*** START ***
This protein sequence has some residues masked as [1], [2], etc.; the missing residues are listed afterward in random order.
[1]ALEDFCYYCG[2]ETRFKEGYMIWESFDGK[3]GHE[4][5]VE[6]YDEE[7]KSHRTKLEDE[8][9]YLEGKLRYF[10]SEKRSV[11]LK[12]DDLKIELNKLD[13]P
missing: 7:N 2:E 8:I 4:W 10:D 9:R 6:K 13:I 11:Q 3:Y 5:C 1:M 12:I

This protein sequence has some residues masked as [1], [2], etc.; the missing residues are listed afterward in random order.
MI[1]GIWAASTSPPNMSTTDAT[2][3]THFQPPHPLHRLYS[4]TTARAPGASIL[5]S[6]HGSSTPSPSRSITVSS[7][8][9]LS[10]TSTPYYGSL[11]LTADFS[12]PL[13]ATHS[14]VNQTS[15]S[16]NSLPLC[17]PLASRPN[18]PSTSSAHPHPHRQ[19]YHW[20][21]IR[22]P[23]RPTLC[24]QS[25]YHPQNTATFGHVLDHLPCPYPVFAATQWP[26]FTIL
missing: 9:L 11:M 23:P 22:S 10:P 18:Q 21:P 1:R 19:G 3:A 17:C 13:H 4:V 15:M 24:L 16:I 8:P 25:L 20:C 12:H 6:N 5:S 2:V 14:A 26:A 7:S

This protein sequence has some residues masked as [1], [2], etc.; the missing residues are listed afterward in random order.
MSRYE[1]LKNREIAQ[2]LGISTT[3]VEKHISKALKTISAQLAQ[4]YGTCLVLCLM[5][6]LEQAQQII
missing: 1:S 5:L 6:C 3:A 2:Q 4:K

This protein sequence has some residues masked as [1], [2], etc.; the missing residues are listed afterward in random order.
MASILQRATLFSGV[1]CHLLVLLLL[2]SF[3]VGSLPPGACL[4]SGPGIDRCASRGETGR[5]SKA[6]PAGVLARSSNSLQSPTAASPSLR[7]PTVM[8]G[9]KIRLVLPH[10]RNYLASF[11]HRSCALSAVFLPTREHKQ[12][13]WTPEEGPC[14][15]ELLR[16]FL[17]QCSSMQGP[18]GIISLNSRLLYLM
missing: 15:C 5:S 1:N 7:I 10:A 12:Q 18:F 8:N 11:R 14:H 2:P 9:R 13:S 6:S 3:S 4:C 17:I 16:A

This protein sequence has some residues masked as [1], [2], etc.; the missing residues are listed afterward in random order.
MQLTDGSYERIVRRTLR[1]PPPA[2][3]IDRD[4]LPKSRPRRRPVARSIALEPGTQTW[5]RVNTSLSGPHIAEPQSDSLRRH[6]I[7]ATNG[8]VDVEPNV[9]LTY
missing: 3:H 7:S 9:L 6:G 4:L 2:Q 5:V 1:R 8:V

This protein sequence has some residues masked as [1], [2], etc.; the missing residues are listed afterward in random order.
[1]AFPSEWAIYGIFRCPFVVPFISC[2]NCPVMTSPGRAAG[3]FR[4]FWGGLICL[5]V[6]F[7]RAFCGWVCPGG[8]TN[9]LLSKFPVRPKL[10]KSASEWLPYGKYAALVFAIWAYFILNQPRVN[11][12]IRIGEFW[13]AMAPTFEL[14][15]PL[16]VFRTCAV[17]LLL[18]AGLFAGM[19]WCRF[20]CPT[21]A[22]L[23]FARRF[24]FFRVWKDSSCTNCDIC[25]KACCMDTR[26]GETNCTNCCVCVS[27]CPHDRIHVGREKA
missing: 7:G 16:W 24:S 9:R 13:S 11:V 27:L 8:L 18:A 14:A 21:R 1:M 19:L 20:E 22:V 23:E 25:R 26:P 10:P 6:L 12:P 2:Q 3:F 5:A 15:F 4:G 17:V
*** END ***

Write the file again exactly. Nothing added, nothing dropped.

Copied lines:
This protein sequence has some residues masked as [1], [2], etc.; the missing residues are listed afterward in random order.
[1]ALEDFCYYCG[2]ETRFKEGYMIWESFDGK[3]GHE[4][5]VE[6]YDEE[7]KSHRTKLEDE[8][9]YLEGKLRYF[10]SEKRSV[11]LK[12]DDLKIELNKLD[13]P
missing: 7:N 2:E 8:I 4:W 10:D 9:R 6:K 13:I 11:Q 3:Y 5:C 1:M 12:I

This protein sequence has some residues masked as [1], [2], etc.; the missing residues are listed afterward in random order.
MI[1]GIWAASTSPPNMSTTDAT[2][3]THFQPPHPLHRLYS[4]TTARAPGASIL[5]S[6]HGSSTPSPSRSITVSS[7][8][9]LS[10]TSTPYYGSL[11]LTADFS[12]PL[13]ATHS[14]VNQTS[15]S[16]NSLPLC[17]PLASRPN[18]PSTSSAHPHPHRQ[19]YHW[20][21]IR[22]P[23]RPTLC[24]QS[25]YHPQNTATFGHVLDHLPCPYPVFAATQWP[26]FTIL
missing: 9:L 11:M 23:P 22:S 10:P 18:Q 21:P 1:R 19:G 3:A 17:C 13:H 4:V 15:M 24:L 16:I 8:P 25:L 20:C 12:H 6:N 5:S 2:V 14:A 26:A 7:S

This protein sequence has some residues masked as [1], [2], etc.; the missing residues are listed afterward in random order.
MSRYE[1]LKNREIAQ[2]LGISTT[3]VEKHISKALKTISAQLAQ[4]YGTCLVLCLM[5][6]LEQAQQII
missing: 1:S 5:L 6:C 3:A 2:Q 4:K

This protein sequence has some residues masked as [1], [2], etc.; the missing residues are listed afterward in random order.
MASILQRATLFSGV[1]CHLLVLLLL[2]SF[3]VGSLPPGACL[4]SGPGIDRCASRGETGR[5]SKA[6]PAGVLARSSNSLQSPTAASPSLR[7]PTVM[8]G[9]KIRLVLPH[10]RNYLASF[11]HRSCALSAVFLPTREHKQ[12][13]WTPEEGPC[14][15]ELLR[16]FL[17]QCSSMQGP[18]GIISLNSRLLYLM
missing: 15:C 5:S 1:N 7:I 10:A 12:Q 18:F 8:N 11:R 14:H 2:P 9:R 13:S 6:S 3:S 4:C 17:I 16:A

This protein sequence has some residues masked as [1], [2], etc.; the missing residues are listed afterward in random order.
MQLTDGSYERIVRRTLR[1]PPPA[2][3]IDRD[4]LPKSRPRRRPVARSIALEPGTQTW[5]RVNTSLSGPHIAEPQSDSLRRH[6]I[7]ATNG[8]VDVEPNV[9]LTY
missing: 3:H 7:S 9:L 6:G 4:L 2:Q 5:V 1:R 8:V

This protein sequence has some residues masked as [1], [2], etc.; the missing residues are listed afterward in random order.
[1]AFPSEWAIYGIFRCPFVVPFISC[2]NCPVMTSPGRAAG[3]FR[4]FWGGLICL[5]V[6]F[7]RAFCGWVCPGG[8]TN[9]LLSKFPVRPKL[10]KSASEWLPYGKYAALVFAIWAYFILNQPRVN[11][12]IRIGEFW[13]AMAPTFEL[14][15]PL[16]VFRTCAV[17]LLL[18]AGLFAGM[19]WCRF[20]CPT[21]A[22]L[23]FARRF[24]FFRVWKDSSCTNCDIC[25]KACCMDTR[26]GETNCTNCCVCVS[27]CPHDRIHVGREKA
missing: 7:G 16:W 24:S 9:R 13:S 11:V 27:L 8:L 18:A 14:A 21:R 1:M 19:L 20:E 22:V 23:E 25:R 26:P 10:P 6:L 12:P 2:Q 3:F 5:A 15:F 4:G 17:V